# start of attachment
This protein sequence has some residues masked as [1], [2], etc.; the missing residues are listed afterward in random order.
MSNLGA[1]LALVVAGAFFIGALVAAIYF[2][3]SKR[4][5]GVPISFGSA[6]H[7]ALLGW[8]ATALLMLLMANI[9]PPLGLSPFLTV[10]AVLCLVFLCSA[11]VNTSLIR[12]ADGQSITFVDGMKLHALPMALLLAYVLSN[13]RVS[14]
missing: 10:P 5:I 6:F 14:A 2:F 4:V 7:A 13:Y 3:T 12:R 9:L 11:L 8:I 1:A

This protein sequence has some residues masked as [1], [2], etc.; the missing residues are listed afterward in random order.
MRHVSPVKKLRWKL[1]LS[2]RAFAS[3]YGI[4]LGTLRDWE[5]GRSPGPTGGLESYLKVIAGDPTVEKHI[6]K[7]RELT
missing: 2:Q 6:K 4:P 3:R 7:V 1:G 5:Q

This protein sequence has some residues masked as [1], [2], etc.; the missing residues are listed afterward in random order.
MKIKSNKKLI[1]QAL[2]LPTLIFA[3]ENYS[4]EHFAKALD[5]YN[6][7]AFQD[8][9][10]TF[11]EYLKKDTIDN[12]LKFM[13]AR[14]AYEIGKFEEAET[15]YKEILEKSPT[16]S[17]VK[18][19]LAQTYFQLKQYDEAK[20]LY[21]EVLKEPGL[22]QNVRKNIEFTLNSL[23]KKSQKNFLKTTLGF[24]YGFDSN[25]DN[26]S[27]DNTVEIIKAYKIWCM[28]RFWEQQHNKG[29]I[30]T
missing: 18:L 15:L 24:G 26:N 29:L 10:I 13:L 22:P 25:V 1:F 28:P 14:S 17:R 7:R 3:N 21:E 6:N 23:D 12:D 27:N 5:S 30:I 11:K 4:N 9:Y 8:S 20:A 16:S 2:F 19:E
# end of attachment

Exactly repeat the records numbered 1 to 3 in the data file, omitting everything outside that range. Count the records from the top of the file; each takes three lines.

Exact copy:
This protein sequence has some residues masked as [1], [2], etc.; the missing residues are listed afterward in random order.
MSNLGA[1]LALVVAGAFFIGALVAAIYF[2][3]SKR[4][5]GVPISFGSA[6]H[7]ALLGW[8]ATALLMLLMANI[9]PPLGLSPFLTV[10]AVLCLVFLCSA[11]VNTSLIR[12]ADGQSITFVDGMKLHALPMALLLAYVLSN[13]RVS[14]
missing: 10:P 5:I 6:F 14:A 2:F 4:V 7:A 13:Y 3:T 12:R 9:L 11:L 8:I 1:A

This protein sequence has some residues masked as [1], [2], etc.; the missing residues are listed afterward in random order.
MRHVSPVKKLRWKL[1]LS[2]RAFAS[3]YGI[4]LGTLRDWE[5]GRSPGPTGGLESYLKVIAGDPTVEKHI[6]K[7]RELT
missing: 2:Q 6:K 4:P 3:R 7:V 1:G 5:Q

This protein sequence has some residues masked as [1], [2], etc.; the missing residues are listed afterward in random order.
MKIKSNKKLI[1]QAL[2]LPTLIFA[3]ENYS[4]EHFAKALD[5]YN[6][7]AFQD[8][9][10]TF[11]EYLKKDTIDN[12]LKFM[13]AR[14]AYEIGKFEEAET[15]YKEILEKSPT[16]S[17]VK[18][19]LAQTYFQLKQYDEAK[20]LY[21]EVLKEPGL[22]QNVRKNIEFTLNSL[23]KKSQKNFLKTTLGF[24]YGFDSN[25]DN[26]S[27]DNTVEIIKAYKIWCM[28]RFWEQQHNKG[29]I[30]T
missing: 18:L 15:L 24:G 26:N 29:L 10:I 13:L 22:P 25:V 1:F 28:P 14:S 17:R 7:R 3:N 21:E 6:N 23:D 12:D 27:N 5:S 30:I 11:K 4:N 9:Y 8:S 20:A 16:S 2:F 19:E